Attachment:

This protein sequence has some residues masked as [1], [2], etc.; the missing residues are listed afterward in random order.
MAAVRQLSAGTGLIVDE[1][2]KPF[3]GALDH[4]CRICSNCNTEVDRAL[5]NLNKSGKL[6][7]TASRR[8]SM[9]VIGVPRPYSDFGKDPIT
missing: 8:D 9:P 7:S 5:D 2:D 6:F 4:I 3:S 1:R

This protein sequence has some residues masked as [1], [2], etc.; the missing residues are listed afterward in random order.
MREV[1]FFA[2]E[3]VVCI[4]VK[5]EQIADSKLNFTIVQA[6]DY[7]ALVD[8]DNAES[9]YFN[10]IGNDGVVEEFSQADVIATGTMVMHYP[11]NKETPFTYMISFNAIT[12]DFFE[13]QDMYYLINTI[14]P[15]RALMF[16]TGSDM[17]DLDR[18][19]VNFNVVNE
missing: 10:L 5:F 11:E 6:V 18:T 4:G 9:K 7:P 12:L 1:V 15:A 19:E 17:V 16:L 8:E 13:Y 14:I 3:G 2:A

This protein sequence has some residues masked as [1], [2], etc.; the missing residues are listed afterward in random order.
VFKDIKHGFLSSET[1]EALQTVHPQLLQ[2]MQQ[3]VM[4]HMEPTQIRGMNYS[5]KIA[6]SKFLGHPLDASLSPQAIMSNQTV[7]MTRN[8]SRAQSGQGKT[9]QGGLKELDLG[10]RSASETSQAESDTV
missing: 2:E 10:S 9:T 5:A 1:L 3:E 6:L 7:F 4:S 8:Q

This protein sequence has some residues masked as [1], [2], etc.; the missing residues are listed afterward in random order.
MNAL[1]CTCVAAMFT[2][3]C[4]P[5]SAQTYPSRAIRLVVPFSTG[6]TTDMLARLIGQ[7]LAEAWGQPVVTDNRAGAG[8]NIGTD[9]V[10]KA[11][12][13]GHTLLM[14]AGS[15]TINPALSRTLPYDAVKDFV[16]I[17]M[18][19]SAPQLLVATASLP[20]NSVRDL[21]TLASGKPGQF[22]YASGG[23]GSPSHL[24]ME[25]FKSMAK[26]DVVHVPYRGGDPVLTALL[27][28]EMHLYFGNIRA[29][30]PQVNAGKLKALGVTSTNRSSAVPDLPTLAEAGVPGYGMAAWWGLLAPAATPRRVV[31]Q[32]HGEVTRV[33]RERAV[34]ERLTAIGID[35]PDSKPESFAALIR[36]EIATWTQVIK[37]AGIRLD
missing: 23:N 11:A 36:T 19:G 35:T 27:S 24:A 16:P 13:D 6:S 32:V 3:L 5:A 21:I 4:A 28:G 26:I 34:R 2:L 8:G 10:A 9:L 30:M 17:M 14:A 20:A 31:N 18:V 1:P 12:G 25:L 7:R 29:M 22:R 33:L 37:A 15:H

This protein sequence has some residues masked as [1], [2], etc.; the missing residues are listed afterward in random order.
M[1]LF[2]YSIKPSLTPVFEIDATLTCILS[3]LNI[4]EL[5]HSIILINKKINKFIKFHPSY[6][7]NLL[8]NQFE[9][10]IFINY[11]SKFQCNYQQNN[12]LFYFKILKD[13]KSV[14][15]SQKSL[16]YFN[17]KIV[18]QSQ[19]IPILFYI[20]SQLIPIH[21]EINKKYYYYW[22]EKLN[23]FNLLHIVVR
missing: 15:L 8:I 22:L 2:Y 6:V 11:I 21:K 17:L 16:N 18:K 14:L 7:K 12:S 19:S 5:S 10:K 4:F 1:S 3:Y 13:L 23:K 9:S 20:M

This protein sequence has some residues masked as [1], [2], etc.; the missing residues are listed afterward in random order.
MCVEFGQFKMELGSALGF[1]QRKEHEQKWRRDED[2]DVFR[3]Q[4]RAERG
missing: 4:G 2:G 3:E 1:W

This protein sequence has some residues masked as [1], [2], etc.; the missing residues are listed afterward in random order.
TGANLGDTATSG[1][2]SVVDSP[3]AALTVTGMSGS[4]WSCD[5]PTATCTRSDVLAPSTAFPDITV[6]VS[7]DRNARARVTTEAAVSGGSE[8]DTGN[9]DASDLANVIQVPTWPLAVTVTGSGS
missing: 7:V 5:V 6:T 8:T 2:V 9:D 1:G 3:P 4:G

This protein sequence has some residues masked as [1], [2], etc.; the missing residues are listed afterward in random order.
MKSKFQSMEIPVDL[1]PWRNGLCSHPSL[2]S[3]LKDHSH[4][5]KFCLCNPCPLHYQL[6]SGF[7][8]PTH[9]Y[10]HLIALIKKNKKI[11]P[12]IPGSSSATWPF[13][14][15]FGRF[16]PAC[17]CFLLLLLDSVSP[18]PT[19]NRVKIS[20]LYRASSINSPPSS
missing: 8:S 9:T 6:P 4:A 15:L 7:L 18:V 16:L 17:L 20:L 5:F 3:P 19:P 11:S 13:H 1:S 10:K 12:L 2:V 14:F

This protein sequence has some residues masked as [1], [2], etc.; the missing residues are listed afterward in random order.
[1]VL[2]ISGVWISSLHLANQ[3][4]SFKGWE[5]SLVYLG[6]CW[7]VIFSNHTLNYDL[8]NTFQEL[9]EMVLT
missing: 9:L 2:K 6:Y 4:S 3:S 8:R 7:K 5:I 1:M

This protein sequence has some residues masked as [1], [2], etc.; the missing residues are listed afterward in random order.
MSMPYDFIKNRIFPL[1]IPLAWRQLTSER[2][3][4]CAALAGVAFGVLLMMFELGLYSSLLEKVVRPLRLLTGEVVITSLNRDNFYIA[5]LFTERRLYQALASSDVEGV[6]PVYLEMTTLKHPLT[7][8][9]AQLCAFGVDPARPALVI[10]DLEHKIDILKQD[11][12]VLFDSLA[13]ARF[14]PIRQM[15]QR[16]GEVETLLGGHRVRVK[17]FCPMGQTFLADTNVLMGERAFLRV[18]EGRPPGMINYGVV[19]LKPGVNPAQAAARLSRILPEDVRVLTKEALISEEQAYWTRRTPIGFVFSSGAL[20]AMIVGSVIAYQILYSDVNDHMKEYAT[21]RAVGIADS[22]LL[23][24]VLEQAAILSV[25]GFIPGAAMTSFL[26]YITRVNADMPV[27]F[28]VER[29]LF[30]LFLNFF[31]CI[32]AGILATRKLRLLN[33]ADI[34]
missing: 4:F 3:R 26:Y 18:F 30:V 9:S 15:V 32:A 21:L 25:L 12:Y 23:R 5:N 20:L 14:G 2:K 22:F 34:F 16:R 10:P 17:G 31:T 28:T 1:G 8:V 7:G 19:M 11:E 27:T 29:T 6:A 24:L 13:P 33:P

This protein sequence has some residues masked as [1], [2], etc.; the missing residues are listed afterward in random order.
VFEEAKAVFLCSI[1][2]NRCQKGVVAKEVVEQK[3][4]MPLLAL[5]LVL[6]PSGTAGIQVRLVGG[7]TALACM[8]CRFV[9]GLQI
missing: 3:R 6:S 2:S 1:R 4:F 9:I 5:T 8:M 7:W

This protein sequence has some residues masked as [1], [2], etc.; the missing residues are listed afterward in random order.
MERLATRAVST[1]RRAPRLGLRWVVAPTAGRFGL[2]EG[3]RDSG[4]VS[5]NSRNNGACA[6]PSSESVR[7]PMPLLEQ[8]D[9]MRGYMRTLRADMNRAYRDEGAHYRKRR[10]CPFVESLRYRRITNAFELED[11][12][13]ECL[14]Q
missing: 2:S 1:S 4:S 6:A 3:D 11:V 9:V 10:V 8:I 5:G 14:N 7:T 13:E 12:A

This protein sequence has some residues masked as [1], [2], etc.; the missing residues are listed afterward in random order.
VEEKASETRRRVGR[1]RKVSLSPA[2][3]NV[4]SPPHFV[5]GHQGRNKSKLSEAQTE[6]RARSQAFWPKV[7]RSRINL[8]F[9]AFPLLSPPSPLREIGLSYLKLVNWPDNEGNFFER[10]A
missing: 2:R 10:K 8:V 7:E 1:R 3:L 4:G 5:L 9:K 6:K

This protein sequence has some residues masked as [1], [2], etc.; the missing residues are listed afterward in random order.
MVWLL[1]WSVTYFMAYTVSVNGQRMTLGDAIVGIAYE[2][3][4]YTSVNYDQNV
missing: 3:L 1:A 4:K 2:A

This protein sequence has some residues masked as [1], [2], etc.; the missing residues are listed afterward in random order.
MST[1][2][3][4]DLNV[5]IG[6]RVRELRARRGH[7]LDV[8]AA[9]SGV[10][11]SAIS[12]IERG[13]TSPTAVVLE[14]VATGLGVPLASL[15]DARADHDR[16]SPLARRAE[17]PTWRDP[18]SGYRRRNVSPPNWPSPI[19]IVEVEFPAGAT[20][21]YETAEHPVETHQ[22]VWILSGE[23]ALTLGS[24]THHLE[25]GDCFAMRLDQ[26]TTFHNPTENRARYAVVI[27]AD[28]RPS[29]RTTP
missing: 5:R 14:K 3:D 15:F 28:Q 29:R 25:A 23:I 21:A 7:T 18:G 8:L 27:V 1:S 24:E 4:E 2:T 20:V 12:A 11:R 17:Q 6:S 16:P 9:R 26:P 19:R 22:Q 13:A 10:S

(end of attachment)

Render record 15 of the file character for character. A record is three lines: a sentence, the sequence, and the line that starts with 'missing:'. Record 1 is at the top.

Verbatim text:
This protein sequence has some residues masked as [1], [2], etc.; the missing residues are listed afterward in random order.
MST[1][2][3][4]DLNV[5]IG[6]RVRELRARRGH[7]LDV[8]AA[9]SGV[10][11]SAIS[12]IERG[13]TSPTAVVLE[14]VATGLGVPLASL[15]DARADHDR[16]SPLARRAE[17]PTWRDP[18]SGYRRRNVSPPNWPSPI[19]IVEVEFPAGAT[20][21]YETAEHPVETHQ[22]VWILSGE[23]ALTLGS[24]THHLE[25]GDCFAMRLDQ[26]TTFHNPTENRARYAVVI[27]AD[28]RPS[29]RTTP
missing: 5:R 14:K 3:D 15:F 28:Q 29:R 25:A 23:I 21:A 7:T 18:G 8:L 27:V 1:S 24:E 4:E 2:T 20:V 12:A 11:R 17:Q 6:S 16:P 9:R 26:P 19:R 22:Q 13:A 10:S